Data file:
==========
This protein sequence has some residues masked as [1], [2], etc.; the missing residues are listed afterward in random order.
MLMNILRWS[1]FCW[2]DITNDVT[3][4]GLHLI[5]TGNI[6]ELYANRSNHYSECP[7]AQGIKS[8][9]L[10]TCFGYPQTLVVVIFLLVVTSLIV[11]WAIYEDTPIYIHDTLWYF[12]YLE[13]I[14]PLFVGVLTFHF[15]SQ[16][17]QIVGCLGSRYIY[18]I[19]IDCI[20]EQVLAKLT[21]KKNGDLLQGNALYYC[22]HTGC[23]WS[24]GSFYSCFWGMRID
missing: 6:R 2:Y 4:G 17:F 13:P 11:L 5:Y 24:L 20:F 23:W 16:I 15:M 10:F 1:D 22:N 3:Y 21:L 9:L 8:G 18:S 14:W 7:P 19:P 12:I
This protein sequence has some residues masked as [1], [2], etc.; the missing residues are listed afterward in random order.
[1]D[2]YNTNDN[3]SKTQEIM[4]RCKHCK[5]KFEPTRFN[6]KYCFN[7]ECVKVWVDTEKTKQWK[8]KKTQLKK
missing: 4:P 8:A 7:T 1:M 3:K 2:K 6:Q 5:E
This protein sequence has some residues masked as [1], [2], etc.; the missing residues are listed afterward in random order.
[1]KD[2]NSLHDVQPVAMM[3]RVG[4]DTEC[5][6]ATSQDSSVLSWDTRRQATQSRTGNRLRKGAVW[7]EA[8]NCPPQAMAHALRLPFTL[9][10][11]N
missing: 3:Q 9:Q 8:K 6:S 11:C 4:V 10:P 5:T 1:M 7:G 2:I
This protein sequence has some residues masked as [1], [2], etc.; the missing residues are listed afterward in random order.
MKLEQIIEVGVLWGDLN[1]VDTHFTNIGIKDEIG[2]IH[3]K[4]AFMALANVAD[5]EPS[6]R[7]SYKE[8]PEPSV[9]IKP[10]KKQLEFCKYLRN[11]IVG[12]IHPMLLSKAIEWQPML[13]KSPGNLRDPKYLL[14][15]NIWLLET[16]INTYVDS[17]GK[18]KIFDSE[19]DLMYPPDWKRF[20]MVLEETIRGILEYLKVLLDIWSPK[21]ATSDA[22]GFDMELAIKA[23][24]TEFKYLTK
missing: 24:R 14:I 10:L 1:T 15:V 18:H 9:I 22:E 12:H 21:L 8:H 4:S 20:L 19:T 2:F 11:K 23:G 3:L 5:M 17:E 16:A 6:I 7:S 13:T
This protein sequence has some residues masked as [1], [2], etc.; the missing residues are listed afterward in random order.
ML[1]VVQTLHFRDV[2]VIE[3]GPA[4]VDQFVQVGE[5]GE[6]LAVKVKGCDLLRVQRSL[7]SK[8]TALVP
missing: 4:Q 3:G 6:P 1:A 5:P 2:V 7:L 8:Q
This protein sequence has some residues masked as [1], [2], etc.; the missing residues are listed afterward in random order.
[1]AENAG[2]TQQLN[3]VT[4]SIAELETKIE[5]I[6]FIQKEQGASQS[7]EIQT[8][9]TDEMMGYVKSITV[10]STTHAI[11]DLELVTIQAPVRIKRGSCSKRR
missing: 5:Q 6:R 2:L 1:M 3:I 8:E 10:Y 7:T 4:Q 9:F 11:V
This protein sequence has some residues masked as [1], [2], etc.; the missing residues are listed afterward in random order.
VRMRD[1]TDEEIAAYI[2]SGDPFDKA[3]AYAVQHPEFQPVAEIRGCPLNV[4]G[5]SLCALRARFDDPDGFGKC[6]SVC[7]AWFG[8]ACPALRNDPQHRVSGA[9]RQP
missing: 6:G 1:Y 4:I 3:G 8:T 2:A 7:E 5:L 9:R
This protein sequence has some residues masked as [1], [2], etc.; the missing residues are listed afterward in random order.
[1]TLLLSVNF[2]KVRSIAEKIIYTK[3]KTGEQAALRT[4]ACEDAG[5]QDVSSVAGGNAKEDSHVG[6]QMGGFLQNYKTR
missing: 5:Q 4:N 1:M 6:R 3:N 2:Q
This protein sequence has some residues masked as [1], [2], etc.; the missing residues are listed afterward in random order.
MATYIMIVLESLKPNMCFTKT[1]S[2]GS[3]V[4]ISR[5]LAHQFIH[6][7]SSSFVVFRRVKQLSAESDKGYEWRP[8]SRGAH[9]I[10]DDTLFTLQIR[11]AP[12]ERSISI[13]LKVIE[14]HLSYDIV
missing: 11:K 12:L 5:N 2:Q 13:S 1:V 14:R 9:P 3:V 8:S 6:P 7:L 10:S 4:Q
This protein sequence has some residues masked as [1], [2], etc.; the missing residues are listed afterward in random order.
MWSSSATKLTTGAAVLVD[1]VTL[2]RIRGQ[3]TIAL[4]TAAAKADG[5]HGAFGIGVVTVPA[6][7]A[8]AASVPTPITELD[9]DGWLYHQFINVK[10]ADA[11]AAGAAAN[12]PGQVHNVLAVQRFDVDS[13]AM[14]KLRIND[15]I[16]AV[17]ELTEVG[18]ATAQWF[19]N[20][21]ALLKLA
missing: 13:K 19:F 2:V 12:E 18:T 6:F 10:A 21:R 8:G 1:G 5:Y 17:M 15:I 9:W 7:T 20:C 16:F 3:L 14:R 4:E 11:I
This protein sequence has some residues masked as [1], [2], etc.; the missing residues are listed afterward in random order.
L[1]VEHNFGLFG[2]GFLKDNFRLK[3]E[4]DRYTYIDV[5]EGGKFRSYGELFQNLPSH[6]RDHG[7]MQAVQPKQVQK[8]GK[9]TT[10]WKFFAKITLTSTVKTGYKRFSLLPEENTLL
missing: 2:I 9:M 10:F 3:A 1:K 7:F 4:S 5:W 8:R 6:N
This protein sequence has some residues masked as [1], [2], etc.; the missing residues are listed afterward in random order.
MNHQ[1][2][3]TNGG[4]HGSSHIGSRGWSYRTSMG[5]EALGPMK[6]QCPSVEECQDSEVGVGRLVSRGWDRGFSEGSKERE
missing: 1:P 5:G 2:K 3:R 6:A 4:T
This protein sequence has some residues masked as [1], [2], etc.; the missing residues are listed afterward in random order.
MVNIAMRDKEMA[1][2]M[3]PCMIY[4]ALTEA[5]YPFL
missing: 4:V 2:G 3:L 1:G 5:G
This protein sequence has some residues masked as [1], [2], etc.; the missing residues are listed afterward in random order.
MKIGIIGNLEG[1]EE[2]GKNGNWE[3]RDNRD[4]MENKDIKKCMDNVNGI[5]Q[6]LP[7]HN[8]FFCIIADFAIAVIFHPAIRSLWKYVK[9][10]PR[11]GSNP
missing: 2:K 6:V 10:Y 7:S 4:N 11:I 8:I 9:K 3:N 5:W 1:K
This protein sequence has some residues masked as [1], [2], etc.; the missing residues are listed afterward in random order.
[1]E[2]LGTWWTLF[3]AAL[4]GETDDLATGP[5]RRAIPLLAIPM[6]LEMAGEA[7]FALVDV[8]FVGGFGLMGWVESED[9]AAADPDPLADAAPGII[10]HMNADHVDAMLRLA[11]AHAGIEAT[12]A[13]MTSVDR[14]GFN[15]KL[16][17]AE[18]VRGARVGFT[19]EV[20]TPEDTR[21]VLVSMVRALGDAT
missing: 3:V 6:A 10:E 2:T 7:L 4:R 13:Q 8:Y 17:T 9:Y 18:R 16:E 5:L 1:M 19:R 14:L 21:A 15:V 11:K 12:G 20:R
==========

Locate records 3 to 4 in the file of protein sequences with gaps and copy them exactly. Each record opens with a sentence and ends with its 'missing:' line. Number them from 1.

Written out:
This protein sequence has some residues masked as [1], [2], etc.; the missing residues are listed afterward in random order.
[1]KD[2]NSLHDVQPVAMM[3]RVG[4]DTEC[5][6]ATSQDSSVLSWDTRRQATQSRTGNRLRKGAVW[7]EA[8]NCPPQAMAHALRLPFTL[9][10][11]N
missing: 3:Q 9:Q 8:K 6:S 11:C 4:V 10:P 5:T 1:M 7:G 2:I
This protein sequence has some residues masked as [1], [2], etc.; the missing residues are listed afterward in random order.
MKLEQIIEVGVLWGDLN[1]VDTHFTNIGIKDEIG[2]IH[3]K[4]AFMALANVAD[5]EPS[6]R[7]SYKE[8]PEPSV[9]IKP[10]KKQLEFCKYLRN[11]IVG[12]IHPMLLSKAIEWQPML[13]KSPGNLRDPKYLL[14][15]NIWLLET[16]INTYVDS[17]GK[18]KIFDSE[19]DLMYPPDWKRF[20]MVLEETIRGILEYLKVLLDIWSPK[21]ATSDA[22]GFDMELAIKA[23][24]TEFKYLTK
missing: 24:R 14:I 10:L 1:T 15:V 18:H 9:I 22:E 12:H 21:L 8:H 4:S 20:L 19:T 2:F 11:K 23:G 3:L 5:M 17:E 16:A 6:I 7:S 13:T